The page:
(Gilberto Gil)
8 Filhos de Gandhi
(Gilberto Gil)
9 Sarro
(Jorge Ben, Gilberto Gil)

Since this album was reissued on the Verve label for years, and thus available domestically in the US, it was actually the first Jorge Ben I had ever heard in my life. Note: if you have your 3-D glasses left over from Avatar, the original album cover of this was apparently designed to be viewed in 3-D. Far out.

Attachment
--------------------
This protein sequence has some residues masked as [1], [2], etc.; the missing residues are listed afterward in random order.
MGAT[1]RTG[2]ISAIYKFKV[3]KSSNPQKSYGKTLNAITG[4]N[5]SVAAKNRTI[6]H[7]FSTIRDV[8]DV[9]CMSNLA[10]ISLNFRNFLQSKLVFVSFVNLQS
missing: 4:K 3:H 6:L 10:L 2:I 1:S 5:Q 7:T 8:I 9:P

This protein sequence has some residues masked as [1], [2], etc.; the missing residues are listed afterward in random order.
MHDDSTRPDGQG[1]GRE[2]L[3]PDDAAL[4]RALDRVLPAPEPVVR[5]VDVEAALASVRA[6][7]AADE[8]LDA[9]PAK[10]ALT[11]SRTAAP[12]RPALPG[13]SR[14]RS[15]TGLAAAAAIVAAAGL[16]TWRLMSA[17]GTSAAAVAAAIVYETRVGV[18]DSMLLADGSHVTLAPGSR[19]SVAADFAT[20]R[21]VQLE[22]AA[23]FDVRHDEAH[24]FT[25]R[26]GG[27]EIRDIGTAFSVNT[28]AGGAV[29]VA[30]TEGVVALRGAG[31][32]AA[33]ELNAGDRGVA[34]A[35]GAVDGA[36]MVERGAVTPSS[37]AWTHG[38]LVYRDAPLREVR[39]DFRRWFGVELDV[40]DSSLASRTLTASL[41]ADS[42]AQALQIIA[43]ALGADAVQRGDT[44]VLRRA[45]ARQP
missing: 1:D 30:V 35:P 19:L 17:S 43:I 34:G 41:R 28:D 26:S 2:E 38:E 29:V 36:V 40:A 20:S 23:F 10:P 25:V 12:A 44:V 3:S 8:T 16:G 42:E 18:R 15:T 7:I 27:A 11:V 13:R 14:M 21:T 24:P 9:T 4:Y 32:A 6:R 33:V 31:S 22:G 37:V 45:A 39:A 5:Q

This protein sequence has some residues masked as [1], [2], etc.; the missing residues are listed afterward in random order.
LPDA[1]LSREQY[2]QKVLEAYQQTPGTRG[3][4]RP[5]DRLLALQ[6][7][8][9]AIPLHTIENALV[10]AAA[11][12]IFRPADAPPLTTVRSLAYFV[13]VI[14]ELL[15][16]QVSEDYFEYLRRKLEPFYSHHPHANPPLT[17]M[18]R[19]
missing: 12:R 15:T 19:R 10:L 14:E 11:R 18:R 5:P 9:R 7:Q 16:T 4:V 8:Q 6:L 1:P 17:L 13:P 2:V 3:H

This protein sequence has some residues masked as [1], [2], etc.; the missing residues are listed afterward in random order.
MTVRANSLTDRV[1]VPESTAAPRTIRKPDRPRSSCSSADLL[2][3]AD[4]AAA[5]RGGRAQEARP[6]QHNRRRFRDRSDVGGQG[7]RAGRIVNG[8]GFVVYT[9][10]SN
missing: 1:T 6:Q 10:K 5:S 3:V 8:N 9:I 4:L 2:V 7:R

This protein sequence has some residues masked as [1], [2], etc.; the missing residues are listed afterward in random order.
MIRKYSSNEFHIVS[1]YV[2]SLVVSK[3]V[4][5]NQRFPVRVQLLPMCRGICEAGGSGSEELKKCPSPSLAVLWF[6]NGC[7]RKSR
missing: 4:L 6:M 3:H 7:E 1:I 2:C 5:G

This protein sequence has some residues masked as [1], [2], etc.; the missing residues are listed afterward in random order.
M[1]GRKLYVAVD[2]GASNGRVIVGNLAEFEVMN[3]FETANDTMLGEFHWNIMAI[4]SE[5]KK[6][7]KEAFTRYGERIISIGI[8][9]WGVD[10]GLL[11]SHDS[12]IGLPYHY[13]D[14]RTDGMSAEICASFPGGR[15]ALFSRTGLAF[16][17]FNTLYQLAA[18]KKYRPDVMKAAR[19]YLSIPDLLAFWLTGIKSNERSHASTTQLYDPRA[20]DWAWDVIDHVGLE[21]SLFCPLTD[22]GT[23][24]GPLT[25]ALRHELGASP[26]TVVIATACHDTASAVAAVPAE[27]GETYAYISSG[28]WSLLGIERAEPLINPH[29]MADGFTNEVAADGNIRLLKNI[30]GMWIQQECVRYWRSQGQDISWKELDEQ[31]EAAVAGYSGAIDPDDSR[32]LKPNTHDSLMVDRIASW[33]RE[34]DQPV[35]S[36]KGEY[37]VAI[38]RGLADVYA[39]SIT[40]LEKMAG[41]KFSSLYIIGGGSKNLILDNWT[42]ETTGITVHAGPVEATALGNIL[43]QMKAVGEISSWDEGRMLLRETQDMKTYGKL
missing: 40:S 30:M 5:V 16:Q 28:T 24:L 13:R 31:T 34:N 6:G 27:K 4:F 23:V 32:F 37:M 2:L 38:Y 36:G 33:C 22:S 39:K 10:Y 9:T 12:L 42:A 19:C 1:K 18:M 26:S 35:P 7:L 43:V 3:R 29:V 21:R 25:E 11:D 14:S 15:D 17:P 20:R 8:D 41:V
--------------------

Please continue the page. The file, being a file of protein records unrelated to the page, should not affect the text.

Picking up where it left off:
I remember not knowing what to think the first time I put it on. The songs were so loose, so long and jangly and laid back — just not what I had expected after everything I had heard about Jorge. Also Gilberto Gil is doing his thing and being, well, Gil — his vocal whoops and falsetto vocalizations can be a little weird and grating. In fact in some ways this might possibly the most ‘psychedelic’ album either one of them recorded. I don’t know if I can back that statement up if you haven’t heard this. This has nothing to the production of this record — very straight-forward recording of a jam session with some slight delay and reverb added to the vocals and guitars. Some bass guitar on one track only. But it’s free-flowing improvisational acoustic attack, with little regard for conventional song structures in the commercial sense, this could almost have the same vibe as an Amon Duul (Mach I) album, albeit with actual talent involved. I have said this before and will repeat it here — I wouldn’t recommend this as an introduction to Jorge Ben, or Gil for that matter. Not because it’s bad, just because its well… kind of weird and atypical. But there is a reason why its a classic. There is great music from start to finish, and songs by both artists that don’t appear anywhere else. ‘Filhos de Gandhi’ is one of my favorites, and unique to this record. Essentially a slowed-down afoxé minus the percussion, its title is taken from one of the more famous carnaval blocos of Salvador, Bahia. Gil tells the story himself on his own website, which I will leave untranslated out of pure laziness, for the moment at least: